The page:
What Comforts You?

autism train

There are a lot of trains that run through my town. In fact, it is not uncommon to be stuck at a train crossing at least once throughout the day.

There is one place though where we can drive on a bridge over the tracks. At the end of this bridge is a red light, so sometimes it works out that we are stopped on the bridge while a train is passing under us.

Taylor loves it when this happens.

Since Taylor was old enough to play with toys, trains have been what he loved the most. As a toddler, “Thomas the Train” was playing constantly in the background at our house. The little hand-held metal train toys, Thomas and Percy, rarely left his hands. He carried them with him everywhere. To the park, in the car, at the dinner table…he even slept with them.

It occurred to me one day that he much preferred to hold them rather than playing with them. Taylor had tons of train cars and the wooden train table with all the tracks, but when he was bored with that, off he would go onto the next thing with Thomas and Percy clutched in his little hands.
autism thomas the trainThey were his security blanket or like I call it, his “Linus Blanket”. He was much happier with them in his possession but as he grew older and began to go to school, Thomas and Percy got left behind more and more.

Pretty soon, they remained on his book shelf for longer and longer periods of time until finally, they made a permanent home there. That didn’t mean that Taylor’s love for trains had dissipated. In fact, it remained the constant.

When he turned twelve or so, Taylor got his own bedroom. He was so excited to have his own room with “no brodders” so I let him choose to decorate it however he wanted. Of course he chose trains. He did a really great job decorating his room. Posters of historical trains, dark blues and reds and shelves to hold his beloved train toys.

When he was four years old, we went to the Chattanooga Choo Choo and even stayed in a rail car. For his sixth birthday, we took him on his first train ride through the Blue Ridge Mountains on the Blue Ridge Scenic Railway. Β His dad would also take him to train yards so he could watch the trains load up the cars. In high school, he even visited aΒ  local train yard with students in his class to see if there were jobs there that he may be able to pursue when he was ready.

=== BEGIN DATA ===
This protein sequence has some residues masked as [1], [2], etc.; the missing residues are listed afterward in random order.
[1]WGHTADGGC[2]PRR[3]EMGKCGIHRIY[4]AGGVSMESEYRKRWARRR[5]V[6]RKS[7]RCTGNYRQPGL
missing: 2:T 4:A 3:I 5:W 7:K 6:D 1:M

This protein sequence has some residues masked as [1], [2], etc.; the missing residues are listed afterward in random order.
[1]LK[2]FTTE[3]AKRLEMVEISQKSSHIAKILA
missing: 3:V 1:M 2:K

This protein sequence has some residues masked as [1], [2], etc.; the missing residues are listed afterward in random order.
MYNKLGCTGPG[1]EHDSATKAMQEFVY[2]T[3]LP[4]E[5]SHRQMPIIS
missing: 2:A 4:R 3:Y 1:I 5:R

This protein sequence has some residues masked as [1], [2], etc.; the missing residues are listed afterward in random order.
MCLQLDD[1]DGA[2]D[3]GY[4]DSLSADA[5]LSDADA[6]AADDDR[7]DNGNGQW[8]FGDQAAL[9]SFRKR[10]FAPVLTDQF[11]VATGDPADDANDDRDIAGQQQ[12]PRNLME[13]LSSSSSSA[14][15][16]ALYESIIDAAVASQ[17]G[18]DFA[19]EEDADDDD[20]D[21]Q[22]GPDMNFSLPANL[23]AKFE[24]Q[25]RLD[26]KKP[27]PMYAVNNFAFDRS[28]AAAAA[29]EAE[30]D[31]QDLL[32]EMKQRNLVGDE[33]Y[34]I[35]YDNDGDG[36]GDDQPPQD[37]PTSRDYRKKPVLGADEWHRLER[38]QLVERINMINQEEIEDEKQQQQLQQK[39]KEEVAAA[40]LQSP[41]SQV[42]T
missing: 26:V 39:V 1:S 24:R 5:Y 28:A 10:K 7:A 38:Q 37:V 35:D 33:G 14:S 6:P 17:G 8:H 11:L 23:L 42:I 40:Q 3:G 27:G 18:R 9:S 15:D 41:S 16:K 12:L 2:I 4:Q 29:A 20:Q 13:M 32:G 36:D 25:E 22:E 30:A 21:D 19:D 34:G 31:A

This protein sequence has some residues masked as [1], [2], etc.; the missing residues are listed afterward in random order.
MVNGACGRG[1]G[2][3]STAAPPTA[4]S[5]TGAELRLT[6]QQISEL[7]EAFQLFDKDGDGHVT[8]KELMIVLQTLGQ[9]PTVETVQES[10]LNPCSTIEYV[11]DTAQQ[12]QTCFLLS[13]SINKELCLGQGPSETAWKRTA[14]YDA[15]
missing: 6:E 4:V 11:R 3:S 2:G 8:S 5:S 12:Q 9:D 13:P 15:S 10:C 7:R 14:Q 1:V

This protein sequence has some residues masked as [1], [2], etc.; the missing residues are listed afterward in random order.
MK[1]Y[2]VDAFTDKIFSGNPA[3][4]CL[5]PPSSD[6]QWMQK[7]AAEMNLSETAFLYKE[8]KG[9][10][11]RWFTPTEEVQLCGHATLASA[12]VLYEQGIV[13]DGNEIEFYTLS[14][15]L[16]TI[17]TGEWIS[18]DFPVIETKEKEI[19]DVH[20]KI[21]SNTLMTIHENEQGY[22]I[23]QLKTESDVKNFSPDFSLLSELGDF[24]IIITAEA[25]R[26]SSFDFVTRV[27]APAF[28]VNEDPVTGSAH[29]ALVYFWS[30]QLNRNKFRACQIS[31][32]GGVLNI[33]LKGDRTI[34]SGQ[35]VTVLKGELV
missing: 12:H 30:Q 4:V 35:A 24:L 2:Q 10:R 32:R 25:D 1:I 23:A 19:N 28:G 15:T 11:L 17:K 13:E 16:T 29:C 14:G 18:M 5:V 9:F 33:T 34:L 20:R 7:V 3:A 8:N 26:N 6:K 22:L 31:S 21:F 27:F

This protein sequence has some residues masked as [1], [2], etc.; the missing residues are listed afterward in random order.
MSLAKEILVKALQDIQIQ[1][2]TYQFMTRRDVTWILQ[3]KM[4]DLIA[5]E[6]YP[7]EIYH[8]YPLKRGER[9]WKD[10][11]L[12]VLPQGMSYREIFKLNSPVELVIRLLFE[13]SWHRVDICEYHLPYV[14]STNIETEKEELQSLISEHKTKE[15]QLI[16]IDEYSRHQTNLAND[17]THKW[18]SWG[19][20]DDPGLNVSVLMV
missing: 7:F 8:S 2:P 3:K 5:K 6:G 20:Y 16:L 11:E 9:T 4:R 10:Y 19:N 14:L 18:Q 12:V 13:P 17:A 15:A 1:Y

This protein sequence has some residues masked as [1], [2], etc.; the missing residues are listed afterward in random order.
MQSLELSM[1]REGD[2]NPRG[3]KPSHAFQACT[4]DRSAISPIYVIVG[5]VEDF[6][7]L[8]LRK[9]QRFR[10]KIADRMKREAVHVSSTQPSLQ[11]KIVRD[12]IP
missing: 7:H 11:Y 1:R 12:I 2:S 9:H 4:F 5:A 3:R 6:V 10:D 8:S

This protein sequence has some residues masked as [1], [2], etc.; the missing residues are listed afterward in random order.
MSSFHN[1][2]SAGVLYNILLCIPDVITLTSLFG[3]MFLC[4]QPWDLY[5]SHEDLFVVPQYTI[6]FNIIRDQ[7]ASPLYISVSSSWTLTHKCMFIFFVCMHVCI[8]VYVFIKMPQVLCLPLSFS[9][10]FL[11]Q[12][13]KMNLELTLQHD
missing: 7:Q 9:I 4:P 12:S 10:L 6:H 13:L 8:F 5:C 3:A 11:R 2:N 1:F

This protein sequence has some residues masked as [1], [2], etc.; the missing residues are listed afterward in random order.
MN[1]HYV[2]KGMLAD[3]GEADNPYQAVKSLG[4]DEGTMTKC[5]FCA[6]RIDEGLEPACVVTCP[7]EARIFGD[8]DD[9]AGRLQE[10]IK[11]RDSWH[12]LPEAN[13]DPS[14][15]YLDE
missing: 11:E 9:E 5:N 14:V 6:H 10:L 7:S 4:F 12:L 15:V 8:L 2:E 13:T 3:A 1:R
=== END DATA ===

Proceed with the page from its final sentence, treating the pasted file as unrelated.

autism train ride

Yes. Taylor loves trains but I began to realize that it was much more than that.

Since I can remember, if we were driving and came upon a train, Taylor would roll the window down so he could hear it. It didn’t matter if we were not close enough to even see the tracks or the train, he could always hear it in the distance and down the window would go.

The sound of the trains is something that I have gotten used to. It is something I have come to expect, white noise. To be honest some days I don’t even take a second glance when he rolls that window down.

Not too long ago, the passenger window on my truck broke and wouldn’t roll down. Not even an inch. Ironically, it seemed like every single time Taylor was in the truck with me there would be a train. Taylor couldn’t roll down the window to listen. He would push that button and then remember the window would not go down. His shoulders would slump and he would sit there with the most disappointed look on his face, heartbroken as he watched the train go by. It didn’t matter to him that he could hear it through the window. It wasn’t the same.

After first discovering that the window would not roll down for him to hear the trains, he didn’t complain again. He didn’t have to. The silent, crest fallen face may have been worse and it broke my heart.

I couldn’t take it anymore. I had originally told my husband not to worry about having that window fixed, it was an old truck after all. I didn’t want him to spend the money on it but after seeing Taylor’s disappointment each day, I changed my mind. It had to be fixed! I told my husband how sad it made Taylor and Mike had it fixed by the end of that week.

It was during this time that I realized how something so simple, so “everyday” as hearing a train could bring such comfort and happiness to him.

The trains here are notorious for bringing a lot of aggravation and hassle to those of us that live here. There really isn’t a road in our town that you do not have to cross at least one, if not multiple tracks to just get out. In addition, they are so common that I hardly hear them anymore.

For Taylor, this is not the case at all. The trains bring him comfort. They make him happy. They set him at ease.

That day on the bridge, Taylor rolled down his window just in time to hear the train rolling away. In that moment I got it and was overcome to snap that picture. It seemed I finally understood what it is that Taylor may be feeling while watching and listening to that train go off into the distance.

Peace. Joy. Happiness. I could see it in his face how much he loved that short moment in time. Nothing existed except that train. No worries or stresses, just the sound of the wheels clacking on the track.

In that same moment I think I may have felt the exact same way as Taylor but I wasn’t watching the train. I was watching him. I was watching my son and was suddenly overwhelmed with how much joy and love I have for him, for Brendan and for Jordan.

My boys.

They make me happy.

They are my comfort. My joy. My love. My world.

What is yours?

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